Basic Brews

They say the best thing to cleanse a palate after an extensive wine tasting is a refreshing cold beer. So it goes without saying that at The Cellars we need to keep plenty of beer cold it the fridge for those long gruelling wine tastings. Given that the range of beers at The Cellars is currently expanding, we thought we’d do a basic run-down on brewin’ an ale (or lager, your choice really)…

Beer is traditionally made from malted grains (typically barley), water, hops, and yeast. Some beer styles call for wheat to be mixed with the barley. Some breweries even use corn and/or rice mixed with barley in an attempt to reduce costs.

The malted barley is steeped (soaked) in very hot water for up to several hours, very much like a cup of tea. This liquid is called the sweet wort. The steeping of the malted barley converts the starches present into fermentable sugars, thus the sweetness. The wort is then rinsed from the grains and put into the boiling kettle. The wort is boiled for anywhere from 1 hour to several hours. During the boil, hops are added imparting bitterness to balance the sweetness of the wort. Near the end of the boil, more hops can be added. These hops are added to create the nose or flowery aroma in the beer.

The wort is then drained away from the hops and is chilled very quickly and placed into a fermentation tank. Yeast is then pitched into the wort. There are two basic styles of yeast:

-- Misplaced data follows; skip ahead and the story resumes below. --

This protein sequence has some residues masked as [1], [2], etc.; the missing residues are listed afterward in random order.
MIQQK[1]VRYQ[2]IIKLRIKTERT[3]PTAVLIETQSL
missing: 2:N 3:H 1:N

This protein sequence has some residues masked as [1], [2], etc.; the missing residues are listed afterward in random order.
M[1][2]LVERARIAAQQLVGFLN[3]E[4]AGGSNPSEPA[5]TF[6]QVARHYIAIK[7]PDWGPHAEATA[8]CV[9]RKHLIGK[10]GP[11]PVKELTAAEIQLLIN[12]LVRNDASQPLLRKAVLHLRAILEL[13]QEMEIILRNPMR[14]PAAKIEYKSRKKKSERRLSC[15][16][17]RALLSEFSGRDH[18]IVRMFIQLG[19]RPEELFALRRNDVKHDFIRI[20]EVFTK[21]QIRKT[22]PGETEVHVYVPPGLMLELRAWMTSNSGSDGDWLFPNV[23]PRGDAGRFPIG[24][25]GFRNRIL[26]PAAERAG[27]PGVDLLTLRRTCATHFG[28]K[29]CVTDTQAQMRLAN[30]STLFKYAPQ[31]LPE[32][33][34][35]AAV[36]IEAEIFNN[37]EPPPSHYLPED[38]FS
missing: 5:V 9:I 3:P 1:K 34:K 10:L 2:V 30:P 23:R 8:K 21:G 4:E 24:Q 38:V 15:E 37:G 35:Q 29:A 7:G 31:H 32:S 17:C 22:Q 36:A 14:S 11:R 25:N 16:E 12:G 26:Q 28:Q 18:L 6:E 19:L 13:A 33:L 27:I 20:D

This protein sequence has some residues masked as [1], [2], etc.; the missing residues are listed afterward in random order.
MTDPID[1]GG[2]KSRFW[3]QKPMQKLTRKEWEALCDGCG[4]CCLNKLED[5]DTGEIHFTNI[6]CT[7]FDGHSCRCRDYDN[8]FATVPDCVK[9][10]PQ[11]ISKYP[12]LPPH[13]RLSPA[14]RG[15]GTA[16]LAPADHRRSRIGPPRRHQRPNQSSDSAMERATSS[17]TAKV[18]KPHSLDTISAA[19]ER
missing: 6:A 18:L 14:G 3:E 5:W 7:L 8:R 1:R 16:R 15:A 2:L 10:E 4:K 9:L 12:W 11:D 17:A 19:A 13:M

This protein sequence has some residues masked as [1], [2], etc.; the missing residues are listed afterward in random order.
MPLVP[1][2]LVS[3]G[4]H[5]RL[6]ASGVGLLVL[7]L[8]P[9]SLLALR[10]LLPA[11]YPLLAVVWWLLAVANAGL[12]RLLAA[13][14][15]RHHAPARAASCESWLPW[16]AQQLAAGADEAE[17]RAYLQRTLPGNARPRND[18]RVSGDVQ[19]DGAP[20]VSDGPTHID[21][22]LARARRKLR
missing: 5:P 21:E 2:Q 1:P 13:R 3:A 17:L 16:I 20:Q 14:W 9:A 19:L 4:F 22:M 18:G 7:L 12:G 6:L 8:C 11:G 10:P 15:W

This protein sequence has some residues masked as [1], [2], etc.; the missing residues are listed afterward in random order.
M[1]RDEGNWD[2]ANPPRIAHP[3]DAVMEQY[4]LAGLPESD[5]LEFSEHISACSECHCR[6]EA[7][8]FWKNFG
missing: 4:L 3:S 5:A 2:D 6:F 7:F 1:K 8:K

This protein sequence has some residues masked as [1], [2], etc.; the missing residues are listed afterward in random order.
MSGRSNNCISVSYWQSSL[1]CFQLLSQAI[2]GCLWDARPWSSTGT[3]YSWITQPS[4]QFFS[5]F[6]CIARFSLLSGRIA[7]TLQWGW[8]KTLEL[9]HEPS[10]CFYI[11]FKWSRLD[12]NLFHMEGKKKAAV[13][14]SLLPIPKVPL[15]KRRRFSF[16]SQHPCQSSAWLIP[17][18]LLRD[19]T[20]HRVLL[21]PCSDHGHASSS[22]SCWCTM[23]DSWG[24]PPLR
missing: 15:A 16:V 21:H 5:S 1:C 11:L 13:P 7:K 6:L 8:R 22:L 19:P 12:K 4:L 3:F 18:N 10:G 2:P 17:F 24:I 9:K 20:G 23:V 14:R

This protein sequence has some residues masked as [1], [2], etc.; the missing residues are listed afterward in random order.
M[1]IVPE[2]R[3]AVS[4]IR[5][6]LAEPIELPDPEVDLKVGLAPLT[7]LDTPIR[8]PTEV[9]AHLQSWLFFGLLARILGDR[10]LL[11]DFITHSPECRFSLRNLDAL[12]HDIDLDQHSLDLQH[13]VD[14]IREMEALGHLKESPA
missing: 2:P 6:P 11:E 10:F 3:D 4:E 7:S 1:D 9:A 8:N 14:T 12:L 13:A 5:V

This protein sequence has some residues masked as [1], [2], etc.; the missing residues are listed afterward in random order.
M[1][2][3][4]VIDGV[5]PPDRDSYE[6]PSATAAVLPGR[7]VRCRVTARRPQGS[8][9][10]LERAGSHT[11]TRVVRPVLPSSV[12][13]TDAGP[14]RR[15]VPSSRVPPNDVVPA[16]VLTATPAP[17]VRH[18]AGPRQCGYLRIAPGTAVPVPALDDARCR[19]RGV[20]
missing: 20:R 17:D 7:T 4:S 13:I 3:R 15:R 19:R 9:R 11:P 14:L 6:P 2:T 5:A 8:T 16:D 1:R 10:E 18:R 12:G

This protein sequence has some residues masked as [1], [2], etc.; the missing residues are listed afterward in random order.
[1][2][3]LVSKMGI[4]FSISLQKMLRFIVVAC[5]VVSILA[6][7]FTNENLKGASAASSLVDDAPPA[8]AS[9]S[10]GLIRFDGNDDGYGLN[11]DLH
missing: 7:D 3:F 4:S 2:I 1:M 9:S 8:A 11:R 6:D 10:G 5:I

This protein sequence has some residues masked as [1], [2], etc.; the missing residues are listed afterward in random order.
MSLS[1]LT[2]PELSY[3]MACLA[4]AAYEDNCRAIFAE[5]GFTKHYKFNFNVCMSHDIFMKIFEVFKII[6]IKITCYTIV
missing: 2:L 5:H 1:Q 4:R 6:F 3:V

1) Bottom fermenting yeast – producing Lagers – that is, cooler ferment at the bottom of the vessel resulting in crisper, cleaner beers

2) Top fermenting yeast – producing Ales – that is, warmer ferment at the top of the vessel resulting in richer, fuller beers

The yeast begins to convert the sugars into alcohol immediately (usually within the hour). After this conversion, some styles of beer call for more hops to be added to impart more hop aroma to the beer. This is called dry hopping.

After proper aging in the fermentation tanks, the liquid can be primed for bottling or kegging. For brewing the beer is primed by adding more fermentable sugar that will produce the carbonation evident in the beer. Commercially brewed beers are force carbonated by injecting carbon dioxide into the beer under pressure.

Most beers should be enjoyed within three months of bottling, lest they begin to lose their flavour and freshness. However, some beers require extensive aging to develop complexity (eg Coopers Vintage Ale and home-brews). Still others are ready to drink immediately but can further improve with age (eg Chimay Grande Reserve/Blue Label)